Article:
Q: What are the current organizational barriers impeding e-government?
Tony Trenkle: It's the stovepiped organizations. We're not organized to do e-government today...that's the biggest problem.
Chris Niedermayer, associate chief information officer, Agriculture Department: E-government is cross-discipline. It's forms, it's information collections, it's programs, it's information delivery. All these things are separate. We need to take a more cross-functional view of the delivery and organize around it.
Steve App, deputy chief financial officer, Treasury Department: There is a very significant integrator community that provides a lot of the workforces you have, which are structured around functional silos. I think we need to recognize that there is a preservation incentive for that integrator community to have those silos exist. So at the same time, you have conflict internally across your silos, that conflict exists in the integrator community.
Q: How do we knock down stovepipes?
Scott Hastings, associate commissioner, Information Resources Management Office, INS: There needs to be a separate door and a separate structure that interagency efforts go through that allows [the Office of Management and Budget] to judge their efficacy and determine whether they want to invest. It allows [Capitol] Hill to cooperate with an integrated funding mechanism.
Kevin Landy: You have to start slow, demonstrate to the appropriators that it can work, and then maybe it develops from there.
Laura Callahan: We pooled from the program funds and created a central IT crosscut capability within the department, and it was painful to get program officials to let go of the money, but the challenge that we have and we won was being able to articulate to them how they would still be able to complete their mission, while at the same time get more value for their investment.
John Condon, president of federal services, Group Decision Support Systems Inc.: If I were in another agency, and I knew how you weren't above pooling those funds and so forth, then I don't have to reinvent it, so that's knowledge management. Maybe OMB is the clearinghouse for that. I don't know who is, but it's needed. The "it" here is the lessons learned and the really positive experiences, as well as the negative experiences, so that you can take advantage of that knowledge.
Steve Perkins, senior vice president of Oracle Corp.’s public-sector and homeland security business: There should be a clearinghouse that I can go to that specifies a set of performance requirements, characteristics, cleared throughout the agencies, that not only looks at functions but it looks at implementation. That's my concept of an e-business owner, not an individual necessarily, but a clearing body.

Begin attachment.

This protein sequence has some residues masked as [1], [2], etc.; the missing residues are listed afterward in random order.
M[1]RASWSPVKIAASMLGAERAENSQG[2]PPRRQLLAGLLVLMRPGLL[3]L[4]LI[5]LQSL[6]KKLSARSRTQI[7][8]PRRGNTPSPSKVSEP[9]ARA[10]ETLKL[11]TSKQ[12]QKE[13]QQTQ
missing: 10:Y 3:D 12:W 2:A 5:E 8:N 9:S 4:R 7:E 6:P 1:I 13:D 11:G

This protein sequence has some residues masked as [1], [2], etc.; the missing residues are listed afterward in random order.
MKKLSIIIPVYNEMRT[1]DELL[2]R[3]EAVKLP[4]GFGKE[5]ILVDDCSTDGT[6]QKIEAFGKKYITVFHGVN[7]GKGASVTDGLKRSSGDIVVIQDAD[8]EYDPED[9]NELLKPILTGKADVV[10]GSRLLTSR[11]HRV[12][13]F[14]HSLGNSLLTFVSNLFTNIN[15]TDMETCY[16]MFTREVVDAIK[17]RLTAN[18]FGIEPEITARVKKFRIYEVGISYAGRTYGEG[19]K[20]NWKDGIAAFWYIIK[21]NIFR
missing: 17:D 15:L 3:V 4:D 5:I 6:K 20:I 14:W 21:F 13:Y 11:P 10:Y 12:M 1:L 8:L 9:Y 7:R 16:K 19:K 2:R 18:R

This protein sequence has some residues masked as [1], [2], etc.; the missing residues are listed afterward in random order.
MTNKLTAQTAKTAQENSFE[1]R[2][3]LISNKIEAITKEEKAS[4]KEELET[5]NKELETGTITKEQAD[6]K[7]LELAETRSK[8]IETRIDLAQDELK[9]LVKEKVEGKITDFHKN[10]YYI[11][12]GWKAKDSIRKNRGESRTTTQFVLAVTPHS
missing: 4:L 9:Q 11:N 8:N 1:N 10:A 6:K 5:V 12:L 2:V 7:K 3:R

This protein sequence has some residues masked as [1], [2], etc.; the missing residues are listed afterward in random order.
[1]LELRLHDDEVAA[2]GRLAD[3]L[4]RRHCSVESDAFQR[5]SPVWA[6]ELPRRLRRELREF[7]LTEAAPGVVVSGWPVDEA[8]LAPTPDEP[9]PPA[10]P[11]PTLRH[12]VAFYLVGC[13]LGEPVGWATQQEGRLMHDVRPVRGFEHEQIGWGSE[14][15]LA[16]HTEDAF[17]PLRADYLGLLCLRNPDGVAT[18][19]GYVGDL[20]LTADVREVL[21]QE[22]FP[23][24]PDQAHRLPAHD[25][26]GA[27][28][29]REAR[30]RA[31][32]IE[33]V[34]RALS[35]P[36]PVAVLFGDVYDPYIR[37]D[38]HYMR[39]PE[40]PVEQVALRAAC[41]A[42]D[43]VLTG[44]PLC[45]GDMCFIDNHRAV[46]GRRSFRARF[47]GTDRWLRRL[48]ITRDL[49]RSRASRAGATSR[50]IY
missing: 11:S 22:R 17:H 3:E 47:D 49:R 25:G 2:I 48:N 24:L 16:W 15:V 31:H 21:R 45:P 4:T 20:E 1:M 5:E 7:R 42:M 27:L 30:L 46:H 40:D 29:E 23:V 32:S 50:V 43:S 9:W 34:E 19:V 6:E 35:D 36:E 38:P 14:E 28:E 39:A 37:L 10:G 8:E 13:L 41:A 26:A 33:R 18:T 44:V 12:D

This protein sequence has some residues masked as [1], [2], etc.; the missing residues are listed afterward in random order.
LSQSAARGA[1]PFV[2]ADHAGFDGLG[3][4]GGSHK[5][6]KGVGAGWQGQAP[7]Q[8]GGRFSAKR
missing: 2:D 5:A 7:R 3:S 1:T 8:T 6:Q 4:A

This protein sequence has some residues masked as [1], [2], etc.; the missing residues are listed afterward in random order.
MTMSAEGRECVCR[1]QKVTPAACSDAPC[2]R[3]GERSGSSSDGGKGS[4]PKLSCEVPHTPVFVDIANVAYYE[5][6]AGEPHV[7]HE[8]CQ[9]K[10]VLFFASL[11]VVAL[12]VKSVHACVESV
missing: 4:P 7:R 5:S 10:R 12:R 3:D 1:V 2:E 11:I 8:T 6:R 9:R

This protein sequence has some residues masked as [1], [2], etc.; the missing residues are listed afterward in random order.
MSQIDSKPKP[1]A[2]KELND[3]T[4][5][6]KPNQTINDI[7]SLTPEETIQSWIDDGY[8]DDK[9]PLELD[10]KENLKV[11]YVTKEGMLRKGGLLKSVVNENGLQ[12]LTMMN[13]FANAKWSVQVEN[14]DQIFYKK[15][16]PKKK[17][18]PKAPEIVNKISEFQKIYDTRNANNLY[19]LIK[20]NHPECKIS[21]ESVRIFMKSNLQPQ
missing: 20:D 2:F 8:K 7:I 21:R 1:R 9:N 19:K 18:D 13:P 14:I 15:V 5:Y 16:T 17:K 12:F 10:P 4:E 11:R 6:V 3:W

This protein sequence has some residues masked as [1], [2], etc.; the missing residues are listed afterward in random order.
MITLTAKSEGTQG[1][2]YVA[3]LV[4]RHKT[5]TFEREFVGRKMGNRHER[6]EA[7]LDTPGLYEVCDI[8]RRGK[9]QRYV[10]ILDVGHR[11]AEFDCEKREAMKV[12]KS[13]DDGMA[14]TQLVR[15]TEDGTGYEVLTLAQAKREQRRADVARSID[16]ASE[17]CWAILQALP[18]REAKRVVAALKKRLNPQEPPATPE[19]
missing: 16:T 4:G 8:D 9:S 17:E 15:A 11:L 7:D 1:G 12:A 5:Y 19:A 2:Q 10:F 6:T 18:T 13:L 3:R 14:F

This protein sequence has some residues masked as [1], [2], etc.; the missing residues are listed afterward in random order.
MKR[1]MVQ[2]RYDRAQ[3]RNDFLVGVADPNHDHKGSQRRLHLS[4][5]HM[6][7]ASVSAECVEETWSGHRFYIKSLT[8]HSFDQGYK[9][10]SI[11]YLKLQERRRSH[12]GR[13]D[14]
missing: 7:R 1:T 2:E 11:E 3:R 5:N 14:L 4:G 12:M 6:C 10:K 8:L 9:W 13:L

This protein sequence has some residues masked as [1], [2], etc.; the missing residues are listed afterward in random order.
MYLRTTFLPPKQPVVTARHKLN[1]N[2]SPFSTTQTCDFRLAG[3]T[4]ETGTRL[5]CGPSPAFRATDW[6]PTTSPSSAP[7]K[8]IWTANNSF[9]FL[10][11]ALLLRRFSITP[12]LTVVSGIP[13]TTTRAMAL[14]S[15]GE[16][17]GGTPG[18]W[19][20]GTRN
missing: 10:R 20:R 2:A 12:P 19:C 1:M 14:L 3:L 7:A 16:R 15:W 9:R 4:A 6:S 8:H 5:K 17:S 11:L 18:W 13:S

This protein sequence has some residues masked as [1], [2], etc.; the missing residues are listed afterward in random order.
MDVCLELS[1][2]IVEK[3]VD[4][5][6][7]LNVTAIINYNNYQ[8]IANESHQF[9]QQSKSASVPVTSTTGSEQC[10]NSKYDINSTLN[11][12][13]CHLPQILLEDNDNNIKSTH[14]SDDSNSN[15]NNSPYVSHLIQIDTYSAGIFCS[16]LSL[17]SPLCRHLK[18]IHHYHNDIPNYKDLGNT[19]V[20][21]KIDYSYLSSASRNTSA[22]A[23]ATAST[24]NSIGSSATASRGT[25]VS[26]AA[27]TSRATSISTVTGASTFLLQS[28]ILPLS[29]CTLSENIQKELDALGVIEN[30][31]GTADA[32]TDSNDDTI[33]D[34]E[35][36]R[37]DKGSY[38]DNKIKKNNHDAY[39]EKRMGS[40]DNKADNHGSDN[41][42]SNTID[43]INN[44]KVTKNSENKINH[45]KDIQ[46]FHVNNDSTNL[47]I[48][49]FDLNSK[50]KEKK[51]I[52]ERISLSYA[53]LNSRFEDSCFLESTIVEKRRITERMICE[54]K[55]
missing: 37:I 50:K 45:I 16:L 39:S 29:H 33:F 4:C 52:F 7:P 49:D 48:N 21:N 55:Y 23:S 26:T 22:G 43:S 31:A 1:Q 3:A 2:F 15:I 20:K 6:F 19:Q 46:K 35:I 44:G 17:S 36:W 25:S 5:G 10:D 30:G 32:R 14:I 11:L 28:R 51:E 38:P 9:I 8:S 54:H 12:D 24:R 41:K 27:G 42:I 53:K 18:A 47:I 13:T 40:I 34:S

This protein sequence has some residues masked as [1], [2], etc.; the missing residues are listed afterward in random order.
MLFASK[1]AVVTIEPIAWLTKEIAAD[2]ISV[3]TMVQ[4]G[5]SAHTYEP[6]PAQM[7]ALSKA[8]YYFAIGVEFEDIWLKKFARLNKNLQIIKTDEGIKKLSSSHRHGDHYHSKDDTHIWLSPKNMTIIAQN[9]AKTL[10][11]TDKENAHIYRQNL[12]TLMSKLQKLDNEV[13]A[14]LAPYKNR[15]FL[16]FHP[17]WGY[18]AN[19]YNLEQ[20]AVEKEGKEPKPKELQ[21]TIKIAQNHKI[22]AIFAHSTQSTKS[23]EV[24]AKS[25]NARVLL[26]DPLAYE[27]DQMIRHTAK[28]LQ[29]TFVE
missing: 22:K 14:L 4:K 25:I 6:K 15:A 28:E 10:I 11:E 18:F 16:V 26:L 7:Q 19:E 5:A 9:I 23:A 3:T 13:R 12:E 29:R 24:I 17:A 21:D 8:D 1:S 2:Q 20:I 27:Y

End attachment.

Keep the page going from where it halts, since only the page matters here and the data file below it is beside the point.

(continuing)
Rick Otis: We don't ever really move people around. If you can develop incentives for managers to take people across agencies...you've begun to share information and you've begun to solve problems that you weren't able to solve before. But as it is now, trying to detail someone out of the existing organization structure is a nightmare.
Gloria Parker: If we help the executive management understand that if they save money by moving e-government solutions, we can put it [toward] the antiquated enterprise or on institutional systems and bring those up to speed such as human resources systems, financial systems, grant systems, all these things that are typically ignored. They're antiquated and inadequate to support us the way we want to be supported today.
Q: How do we do that?
Laura Callahan: Wouldn't it be interesting with the current budget formulation process to take a couple of the key change agents out of the federal community and put them at the OMB budget decision-making table to [discuss] those common investments that we're all competing for money on, that are essentially duplicative, and let that group come to some kind of a decision on how to invest those resources, where it means some are going to have to give some of these up for the good of the whole?
Dan Chenok: That's part of what Deborah Stouffer's done as the federal enterprise architecture program manager, is to help us identify what those investments are so that we can do that. I'll take that back to Mark [Forman at OMB].